Transcript of the Show
Hello and welcome to this week’s show, we are going to be looking at family business boards this week and chatting about when you might need one, what their role is and who sits on it.
As a business grows and family involvement grows you can argue that the need for governance increases. With this comes the need for a board.
Typically this could be, as you’re moving from, say, a business that has been set up by the founding generation to, a business that has had the next generation working within it. And then as part of the, almost as a succession plan, bringing that next generation into directorship roles.
Part of that, entry into the directorship roles could well be the creation of a family business board and that’s made up of the newly appointed directors from that next generation with the founding generation taking on the senior role as chairperson of that board.
This can be quite a change, quite a shift from what has probably been dealt with round the kitchen table or dare I say in the bedroom..
This is a shift from what has probably been led by the founder and their spouse and discussions around the kitchen table or dare I say it in the bedroom! How romantic!
It is important to ensure that if you are putting a board in place to help with the continued growth and ‘professionalisation’ of the business that if a board is put in place that it is allowed to do what it is there to do.
With that in mind, let’s have a look at what the board is there to do.
What do family business boards do?
The purpose of family business boards is to ensure that the business is being operated as it should be and achieving what the shareholders, normally the family, would want it to achieve.
A functioning board will be holding regular meetings, these will be scheduled and will have prepared ‘board packs’ distributed before the meeting. This means that everyone attending the board meeting has access to the same information, is able to prepare properly for the meeting and be in a position to actively participate and if necessary, challenge the executive directors on what is in there.
The board packs would normally contain copies of all the key financial information and relevant briefing notes, plus anything else that is deemed important to cover at board level.
The frequency of board meetings will vary from family to family dependent on the size and complexity, it will also be dependent on whether there is a full-time management team dealing with the operational elements of the business.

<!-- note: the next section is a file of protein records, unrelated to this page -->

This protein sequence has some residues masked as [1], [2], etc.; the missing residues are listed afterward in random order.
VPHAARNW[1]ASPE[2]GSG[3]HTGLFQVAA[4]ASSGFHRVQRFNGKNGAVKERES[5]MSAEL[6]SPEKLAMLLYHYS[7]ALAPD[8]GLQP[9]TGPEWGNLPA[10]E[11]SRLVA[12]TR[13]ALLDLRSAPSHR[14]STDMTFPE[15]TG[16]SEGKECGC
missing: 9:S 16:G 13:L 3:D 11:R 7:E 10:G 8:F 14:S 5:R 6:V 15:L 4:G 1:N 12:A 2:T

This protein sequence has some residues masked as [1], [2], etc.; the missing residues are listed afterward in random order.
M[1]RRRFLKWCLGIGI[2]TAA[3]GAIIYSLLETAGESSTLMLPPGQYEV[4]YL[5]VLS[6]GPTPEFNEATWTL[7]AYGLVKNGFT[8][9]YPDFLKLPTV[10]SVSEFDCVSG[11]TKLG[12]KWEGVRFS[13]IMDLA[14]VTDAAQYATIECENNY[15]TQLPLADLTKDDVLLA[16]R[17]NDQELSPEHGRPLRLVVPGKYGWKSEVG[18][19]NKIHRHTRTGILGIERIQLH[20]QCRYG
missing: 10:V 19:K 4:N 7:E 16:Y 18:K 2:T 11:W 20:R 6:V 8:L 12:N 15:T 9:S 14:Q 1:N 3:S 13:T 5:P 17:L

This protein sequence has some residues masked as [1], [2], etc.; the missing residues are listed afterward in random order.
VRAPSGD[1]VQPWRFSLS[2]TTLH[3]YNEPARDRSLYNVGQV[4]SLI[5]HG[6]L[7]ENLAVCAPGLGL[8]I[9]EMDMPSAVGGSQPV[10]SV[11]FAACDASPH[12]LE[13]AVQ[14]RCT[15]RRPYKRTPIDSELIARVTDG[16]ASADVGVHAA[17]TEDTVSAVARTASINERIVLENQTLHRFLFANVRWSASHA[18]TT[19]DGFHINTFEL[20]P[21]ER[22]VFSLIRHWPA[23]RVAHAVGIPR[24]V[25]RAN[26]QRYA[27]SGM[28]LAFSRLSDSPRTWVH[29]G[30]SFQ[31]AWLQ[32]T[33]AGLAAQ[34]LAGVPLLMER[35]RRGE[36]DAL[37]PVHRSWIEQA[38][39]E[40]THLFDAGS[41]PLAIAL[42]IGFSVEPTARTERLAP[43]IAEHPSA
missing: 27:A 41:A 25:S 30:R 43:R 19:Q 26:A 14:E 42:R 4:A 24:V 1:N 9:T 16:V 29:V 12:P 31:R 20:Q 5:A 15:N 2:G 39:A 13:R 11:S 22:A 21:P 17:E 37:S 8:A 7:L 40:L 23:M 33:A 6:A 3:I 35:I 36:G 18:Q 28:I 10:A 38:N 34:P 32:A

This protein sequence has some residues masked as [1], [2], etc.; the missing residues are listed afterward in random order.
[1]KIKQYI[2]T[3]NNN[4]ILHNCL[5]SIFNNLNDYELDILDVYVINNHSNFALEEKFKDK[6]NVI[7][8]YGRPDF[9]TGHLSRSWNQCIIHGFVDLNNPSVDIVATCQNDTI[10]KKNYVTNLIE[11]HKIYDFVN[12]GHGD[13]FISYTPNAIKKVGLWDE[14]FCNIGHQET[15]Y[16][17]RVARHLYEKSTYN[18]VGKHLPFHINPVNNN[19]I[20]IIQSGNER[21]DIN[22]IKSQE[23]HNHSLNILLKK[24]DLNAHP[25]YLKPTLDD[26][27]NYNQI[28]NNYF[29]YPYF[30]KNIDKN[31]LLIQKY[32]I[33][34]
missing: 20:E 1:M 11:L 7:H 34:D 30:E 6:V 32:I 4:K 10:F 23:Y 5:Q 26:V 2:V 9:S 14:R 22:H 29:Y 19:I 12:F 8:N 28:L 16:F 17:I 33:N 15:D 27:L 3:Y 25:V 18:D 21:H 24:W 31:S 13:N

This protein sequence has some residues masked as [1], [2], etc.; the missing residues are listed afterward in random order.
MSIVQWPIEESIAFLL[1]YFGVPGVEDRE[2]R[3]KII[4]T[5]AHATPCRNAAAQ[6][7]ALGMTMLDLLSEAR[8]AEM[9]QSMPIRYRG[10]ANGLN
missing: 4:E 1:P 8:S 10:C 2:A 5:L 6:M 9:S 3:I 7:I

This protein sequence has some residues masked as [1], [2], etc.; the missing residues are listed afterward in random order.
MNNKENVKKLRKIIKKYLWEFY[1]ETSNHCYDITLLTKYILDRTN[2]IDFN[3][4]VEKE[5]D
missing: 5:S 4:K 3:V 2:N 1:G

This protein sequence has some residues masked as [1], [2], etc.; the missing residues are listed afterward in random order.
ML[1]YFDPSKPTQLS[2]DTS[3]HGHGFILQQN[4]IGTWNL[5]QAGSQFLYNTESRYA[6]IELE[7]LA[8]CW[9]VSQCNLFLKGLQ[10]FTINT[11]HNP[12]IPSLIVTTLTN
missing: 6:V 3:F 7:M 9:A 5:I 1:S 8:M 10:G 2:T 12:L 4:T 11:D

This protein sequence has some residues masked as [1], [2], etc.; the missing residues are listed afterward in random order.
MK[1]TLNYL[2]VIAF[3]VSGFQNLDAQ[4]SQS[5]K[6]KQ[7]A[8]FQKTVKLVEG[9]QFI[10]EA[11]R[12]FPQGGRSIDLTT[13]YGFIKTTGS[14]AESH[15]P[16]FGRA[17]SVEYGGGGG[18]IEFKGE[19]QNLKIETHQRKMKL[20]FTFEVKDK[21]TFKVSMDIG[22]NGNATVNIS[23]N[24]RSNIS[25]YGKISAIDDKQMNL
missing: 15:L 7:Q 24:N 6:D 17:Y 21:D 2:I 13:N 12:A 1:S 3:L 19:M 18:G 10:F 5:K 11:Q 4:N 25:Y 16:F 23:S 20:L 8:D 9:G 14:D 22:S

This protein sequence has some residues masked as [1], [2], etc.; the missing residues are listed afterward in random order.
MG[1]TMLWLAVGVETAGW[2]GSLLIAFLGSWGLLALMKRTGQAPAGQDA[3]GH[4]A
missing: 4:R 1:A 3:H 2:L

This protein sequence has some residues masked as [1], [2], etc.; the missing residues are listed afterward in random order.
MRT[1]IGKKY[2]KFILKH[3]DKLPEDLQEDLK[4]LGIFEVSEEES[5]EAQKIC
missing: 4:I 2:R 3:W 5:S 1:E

If the operational side of things is being dealt with in this way, less frequent board meetings might be required and these can focus far more on the strategic side of things.
Another key role for the Board is to have sensible and structured debate. Every member of the board should be contributing to this through active listening and participation in discussions. It is important that the right environment is created to allow this to happen.
Some family businesses we work with comment that there is a dominant voice in the board room, and that board meetings are more akin to a moaning session, often from the business founder. This is to be avoided, if the board is to be effective.
If the board is either entirely or mostly made up of family members it is important to ensure that they are not just in that role by virtue of being a family member.
It might be the family’s intention to ensure that it is represented on the board, and this is fine, but if this is the case those individuals should bring value to the board and participate actively in the meetings.
Remember the family council is there to create the bridge between the board and the family and so the board is not the place to be expressing views of the wider family branches, it is there to focus on the successful operation of the business.
Given how important the board is you might want to consider some formal training or education for those either joining the board, or those on it already. In many successful and growing family businesses family members or senior employees who have been appointed to the board from within the business have grown their own skills in parallel with the growth in the business.